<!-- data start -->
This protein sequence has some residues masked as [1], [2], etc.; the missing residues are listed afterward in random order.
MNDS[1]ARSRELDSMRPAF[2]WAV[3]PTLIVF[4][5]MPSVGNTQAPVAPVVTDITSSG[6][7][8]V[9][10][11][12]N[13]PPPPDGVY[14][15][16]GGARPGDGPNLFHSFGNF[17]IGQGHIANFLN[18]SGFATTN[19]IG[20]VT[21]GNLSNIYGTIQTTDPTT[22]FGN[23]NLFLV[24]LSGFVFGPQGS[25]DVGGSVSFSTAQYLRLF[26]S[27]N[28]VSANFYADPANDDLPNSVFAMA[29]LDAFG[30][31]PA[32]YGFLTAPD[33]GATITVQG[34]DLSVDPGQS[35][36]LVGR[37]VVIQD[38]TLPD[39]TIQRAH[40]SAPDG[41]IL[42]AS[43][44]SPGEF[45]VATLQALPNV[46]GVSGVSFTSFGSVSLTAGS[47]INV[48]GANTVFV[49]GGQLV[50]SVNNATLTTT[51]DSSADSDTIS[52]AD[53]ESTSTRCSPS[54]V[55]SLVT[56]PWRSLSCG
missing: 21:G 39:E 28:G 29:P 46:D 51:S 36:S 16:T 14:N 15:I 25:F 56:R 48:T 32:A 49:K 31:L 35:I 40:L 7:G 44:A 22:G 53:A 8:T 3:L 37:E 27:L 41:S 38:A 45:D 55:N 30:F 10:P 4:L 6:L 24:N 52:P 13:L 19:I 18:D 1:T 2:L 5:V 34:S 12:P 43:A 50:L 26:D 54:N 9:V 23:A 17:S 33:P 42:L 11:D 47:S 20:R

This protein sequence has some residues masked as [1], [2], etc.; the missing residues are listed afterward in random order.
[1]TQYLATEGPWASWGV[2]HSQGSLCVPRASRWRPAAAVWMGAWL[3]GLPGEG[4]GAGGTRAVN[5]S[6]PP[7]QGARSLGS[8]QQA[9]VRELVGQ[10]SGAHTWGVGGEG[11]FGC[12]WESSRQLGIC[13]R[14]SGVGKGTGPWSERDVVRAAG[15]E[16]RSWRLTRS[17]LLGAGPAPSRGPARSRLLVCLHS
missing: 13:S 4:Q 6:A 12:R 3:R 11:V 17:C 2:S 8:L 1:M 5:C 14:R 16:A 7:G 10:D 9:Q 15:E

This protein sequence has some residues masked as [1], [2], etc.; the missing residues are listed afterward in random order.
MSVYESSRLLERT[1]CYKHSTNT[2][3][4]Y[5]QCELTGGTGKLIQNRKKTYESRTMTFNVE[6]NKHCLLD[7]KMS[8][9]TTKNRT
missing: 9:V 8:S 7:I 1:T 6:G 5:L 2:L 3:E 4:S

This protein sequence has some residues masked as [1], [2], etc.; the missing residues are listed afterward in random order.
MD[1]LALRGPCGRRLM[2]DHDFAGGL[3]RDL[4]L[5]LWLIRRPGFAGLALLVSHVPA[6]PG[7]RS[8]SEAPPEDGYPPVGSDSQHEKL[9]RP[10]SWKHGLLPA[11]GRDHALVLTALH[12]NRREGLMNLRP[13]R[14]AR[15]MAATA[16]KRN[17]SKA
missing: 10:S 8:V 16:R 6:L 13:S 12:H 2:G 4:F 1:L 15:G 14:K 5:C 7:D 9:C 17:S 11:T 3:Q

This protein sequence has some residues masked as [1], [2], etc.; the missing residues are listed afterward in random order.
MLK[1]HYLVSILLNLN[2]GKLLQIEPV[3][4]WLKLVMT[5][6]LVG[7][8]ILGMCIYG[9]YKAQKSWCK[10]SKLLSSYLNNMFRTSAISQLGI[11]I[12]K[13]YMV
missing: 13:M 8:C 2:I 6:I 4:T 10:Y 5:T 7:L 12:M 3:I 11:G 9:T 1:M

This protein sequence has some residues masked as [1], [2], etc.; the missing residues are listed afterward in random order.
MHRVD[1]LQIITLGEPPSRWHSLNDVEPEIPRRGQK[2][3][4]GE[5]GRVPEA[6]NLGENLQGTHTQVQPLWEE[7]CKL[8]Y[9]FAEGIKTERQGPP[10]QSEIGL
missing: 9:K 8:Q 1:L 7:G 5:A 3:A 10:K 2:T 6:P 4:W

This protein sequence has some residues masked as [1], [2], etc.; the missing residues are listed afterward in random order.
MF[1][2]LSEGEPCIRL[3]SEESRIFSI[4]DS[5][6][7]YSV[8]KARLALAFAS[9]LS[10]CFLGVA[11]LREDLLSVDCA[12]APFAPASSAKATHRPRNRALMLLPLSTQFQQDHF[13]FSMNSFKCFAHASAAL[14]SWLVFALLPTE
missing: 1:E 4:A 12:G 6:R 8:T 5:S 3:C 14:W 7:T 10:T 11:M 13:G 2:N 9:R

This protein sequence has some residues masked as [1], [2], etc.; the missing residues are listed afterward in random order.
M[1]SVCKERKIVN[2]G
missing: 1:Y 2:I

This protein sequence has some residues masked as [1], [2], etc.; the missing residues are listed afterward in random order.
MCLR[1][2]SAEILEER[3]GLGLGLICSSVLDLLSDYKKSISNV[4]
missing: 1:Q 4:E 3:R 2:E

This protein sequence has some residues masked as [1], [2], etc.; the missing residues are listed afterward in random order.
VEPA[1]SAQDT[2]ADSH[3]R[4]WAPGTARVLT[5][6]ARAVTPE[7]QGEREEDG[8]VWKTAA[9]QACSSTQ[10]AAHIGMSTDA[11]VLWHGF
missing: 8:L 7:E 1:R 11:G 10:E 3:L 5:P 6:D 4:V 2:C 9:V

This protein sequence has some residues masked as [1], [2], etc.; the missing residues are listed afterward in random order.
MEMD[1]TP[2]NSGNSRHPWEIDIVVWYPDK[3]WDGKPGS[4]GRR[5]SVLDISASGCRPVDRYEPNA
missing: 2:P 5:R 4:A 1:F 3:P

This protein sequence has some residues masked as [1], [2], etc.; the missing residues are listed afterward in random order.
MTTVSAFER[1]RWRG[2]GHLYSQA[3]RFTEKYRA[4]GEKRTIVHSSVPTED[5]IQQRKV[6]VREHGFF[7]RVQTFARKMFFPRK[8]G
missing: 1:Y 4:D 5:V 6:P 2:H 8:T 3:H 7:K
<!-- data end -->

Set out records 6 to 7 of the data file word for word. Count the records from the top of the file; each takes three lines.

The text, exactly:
This protein sequence has some residues masked as [1], [2], etc.; the missing residues are listed afterward in random order.
MHRVD[1]LQIITLGEPPSRWHSLNDVEPEIPRRGQK[2][3][4]GE[5]GRVPEA[6]NLGENLQGTHTQVQPLWEE[7]CKL[8]Y[9]FAEGIKTERQGPP[10]QSEIGL
missing: 9:K 8:Q 1:L 7:G 5:A 3:A 10:K 2:T 6:P 4:W

This protein sequence has some residues masked as [1], [2], etc.; the missing residues are listed afterward in random order.
MF[1][2]LSEGEPCIRL[3]SEESRIFSI[4]DS[5][6][7]YSV[8]KARLALAFAS[9]LS[10]CFLGVA[11]LREDLLSVDCA[12]APFAPASSAKATHRPRNRALMLLPLSTQFQQDHF[13]FSMNSFKCFAHASAAL[14]SWLVFALLPTE
missing: 1:E 4:A 12:G 6:R 8:T 5:S 3:C 14:W 7:T 10:T 11:M 13:G 2:N 9:R